Tags: One Piece By
A Poet’s Quarrel, by Denver based Indo-Caribbean artist Suchitra Mattai, is an artwork made out of another artwork. Like many of Mattai’s recent pieces it is a textile intervention on a found artwork – embroidery on a landscape painting. Using bright yellow and red thread Mattai has embroidered large lightning bolts onto an otherwise idyllic scene of a cottage nestled in a mountain valley. It’s an offbeat pairing in so many ways: new and old, abstract and real, primary colors and earth tones, craft and high art, serene and disaster. It is quintessentially Mattai. Kajal connected with the artist to discuss the finding, making, and naming of this work.
Kajal: I’d like to begin by asking you about your finding process. How and where do you find your “found artworks” Are you always looking or do you purposefully source from a few trusted places? And do you visualize an intervention as soon as you “find” an artwork or live with a find before working with it?
Suchitra Mattai: I source materials from numerous places. Sometimes I come across an object at a second hand store and am immediately inspired to create work with it. Other times I find or collect objects, keep a mental note of them, and then use them when the time is right. I gather materials from Etsy, Goodwill, vintage stores, and markets in the US and abroad (France, India, the Caribbean, etc.) as well as from family, friends, and strangers. My Mother collects saris from friends and family for my tapestries and, recently, strangers have been contacting me to give me saris too!
I am always looking with an eye towards objects that reflect a European/Western historic moment. These objects already have a history or aura that I can infer, imagine and manipulate. I use them to create new narratives through their complex histories. There is also a theme of recycling that is important to me. Reconfiguring the discarded object that was once precious to give it new life is important to me.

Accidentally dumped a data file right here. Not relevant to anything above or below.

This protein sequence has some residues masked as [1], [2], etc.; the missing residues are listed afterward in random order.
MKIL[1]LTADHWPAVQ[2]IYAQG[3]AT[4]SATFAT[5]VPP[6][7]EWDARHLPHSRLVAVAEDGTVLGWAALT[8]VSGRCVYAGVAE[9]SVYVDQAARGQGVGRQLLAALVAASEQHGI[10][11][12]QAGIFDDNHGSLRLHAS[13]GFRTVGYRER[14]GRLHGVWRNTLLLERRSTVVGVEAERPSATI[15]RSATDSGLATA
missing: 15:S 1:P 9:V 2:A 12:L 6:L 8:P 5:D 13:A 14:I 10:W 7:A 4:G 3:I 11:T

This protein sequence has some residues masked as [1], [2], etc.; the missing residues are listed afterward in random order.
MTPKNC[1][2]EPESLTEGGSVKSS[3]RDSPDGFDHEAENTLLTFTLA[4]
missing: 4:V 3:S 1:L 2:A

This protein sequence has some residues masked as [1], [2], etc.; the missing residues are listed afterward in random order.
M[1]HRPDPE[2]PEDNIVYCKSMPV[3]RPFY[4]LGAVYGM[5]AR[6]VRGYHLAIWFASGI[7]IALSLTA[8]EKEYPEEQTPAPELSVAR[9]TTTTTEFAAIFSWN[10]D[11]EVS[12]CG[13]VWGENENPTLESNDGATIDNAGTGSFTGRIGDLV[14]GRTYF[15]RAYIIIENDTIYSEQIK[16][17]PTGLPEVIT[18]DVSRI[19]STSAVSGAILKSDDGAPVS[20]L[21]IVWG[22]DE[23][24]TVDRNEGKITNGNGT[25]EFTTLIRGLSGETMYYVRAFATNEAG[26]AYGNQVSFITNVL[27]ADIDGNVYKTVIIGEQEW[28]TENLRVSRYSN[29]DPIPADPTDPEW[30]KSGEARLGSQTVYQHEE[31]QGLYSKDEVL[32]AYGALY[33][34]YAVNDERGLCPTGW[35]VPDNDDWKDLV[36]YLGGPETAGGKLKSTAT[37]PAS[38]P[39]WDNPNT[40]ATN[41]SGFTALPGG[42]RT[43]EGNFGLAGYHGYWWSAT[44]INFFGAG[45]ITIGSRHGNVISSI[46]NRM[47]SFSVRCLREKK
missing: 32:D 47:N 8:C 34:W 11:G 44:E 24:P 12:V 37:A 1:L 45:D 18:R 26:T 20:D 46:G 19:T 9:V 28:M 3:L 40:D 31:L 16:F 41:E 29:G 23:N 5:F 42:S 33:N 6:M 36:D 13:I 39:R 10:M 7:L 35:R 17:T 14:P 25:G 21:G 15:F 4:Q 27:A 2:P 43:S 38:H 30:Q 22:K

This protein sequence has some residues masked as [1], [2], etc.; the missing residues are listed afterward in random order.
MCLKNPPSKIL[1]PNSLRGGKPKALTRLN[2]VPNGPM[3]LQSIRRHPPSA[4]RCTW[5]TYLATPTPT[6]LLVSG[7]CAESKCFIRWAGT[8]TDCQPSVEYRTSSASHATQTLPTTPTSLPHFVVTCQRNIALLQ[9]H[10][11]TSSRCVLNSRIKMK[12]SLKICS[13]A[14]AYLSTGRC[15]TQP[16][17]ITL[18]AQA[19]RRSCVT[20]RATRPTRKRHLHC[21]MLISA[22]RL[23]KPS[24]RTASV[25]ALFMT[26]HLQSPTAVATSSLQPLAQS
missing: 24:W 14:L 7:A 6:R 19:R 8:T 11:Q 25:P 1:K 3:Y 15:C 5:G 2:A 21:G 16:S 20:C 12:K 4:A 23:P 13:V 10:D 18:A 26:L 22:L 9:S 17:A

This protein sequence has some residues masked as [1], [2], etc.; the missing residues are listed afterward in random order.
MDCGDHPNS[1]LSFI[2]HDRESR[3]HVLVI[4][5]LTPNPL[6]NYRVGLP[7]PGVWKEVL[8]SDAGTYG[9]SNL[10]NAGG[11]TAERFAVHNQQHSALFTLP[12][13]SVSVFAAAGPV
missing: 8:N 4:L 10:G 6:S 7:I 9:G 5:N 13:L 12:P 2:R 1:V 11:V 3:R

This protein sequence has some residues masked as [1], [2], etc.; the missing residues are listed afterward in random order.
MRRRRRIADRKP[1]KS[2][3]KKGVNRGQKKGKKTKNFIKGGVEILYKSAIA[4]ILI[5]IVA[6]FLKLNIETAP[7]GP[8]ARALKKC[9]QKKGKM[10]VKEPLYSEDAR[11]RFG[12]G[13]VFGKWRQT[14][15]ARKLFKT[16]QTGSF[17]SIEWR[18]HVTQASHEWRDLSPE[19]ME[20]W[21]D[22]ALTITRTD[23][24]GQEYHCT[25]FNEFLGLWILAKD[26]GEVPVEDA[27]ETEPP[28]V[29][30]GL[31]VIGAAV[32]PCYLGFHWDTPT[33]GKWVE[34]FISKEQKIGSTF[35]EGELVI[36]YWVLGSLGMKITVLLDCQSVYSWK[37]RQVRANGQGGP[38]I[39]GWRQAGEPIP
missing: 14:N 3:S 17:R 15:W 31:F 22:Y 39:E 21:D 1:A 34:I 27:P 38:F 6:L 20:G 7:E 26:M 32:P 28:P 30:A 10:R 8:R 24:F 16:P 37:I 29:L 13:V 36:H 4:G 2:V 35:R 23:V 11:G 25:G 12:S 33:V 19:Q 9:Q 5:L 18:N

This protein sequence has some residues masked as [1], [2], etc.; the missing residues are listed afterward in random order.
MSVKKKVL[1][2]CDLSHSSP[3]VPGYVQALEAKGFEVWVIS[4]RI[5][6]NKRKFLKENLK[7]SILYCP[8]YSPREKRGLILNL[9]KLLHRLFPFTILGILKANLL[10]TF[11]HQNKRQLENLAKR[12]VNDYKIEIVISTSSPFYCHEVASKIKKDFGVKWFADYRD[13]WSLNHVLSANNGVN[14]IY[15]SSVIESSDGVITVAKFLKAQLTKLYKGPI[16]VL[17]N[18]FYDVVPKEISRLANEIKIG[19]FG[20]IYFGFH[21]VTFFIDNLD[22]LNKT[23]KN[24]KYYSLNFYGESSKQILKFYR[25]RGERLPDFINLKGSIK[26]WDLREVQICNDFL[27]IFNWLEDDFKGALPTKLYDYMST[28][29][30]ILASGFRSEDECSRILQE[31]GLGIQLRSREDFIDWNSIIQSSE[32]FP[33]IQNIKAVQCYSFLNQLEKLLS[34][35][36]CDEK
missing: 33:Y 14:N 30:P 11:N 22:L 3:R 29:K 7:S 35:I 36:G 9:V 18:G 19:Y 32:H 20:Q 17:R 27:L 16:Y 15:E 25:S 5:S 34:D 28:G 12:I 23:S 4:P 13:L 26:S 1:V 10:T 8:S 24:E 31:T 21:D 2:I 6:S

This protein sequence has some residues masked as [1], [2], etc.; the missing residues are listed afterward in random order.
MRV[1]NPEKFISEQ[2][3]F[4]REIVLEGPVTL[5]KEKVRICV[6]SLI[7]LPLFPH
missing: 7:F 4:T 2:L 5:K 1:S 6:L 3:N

Artistic reincarnation through recycling! Do you remember where you found this painting?
I found this painting at Goodwill! It felt so nostalgic to me and reminded me of the way humans struggle to convey the sublimity of nature.
What was it about this image that drew you to it?
I live in Denver, Colorado now and the mountains are always calling me. I have also had the opportunity to visit the Himalayas and the Alps. But ultimately, I was drawn to this particular “site” because it reflects an idealized version of a place. It is kitschy on one hand, but also beautiful and desolate, a perfect place for nature’s wrath and human turmoil to unfold.
The tension between the found, the serene landscape, and the added, the lightning bolt, is so gripping and delicious. Can you talk me through your intervention? Why lightning bolts? Why embroidery? Why red and yellow?
The house is the site of the impending disaster. The lightning bolt is of nature but it is made of the hand through the process of embroidery. The lightning bolt is dramatic, as are the colors in the work. The colors I use are often vibrant and are based on Indian miniature paintings and textiles as well as the landscape of the Caribbean. I wanted the colors of the bolt to also be dramatic and to contrast with the earthy tones of the landscape.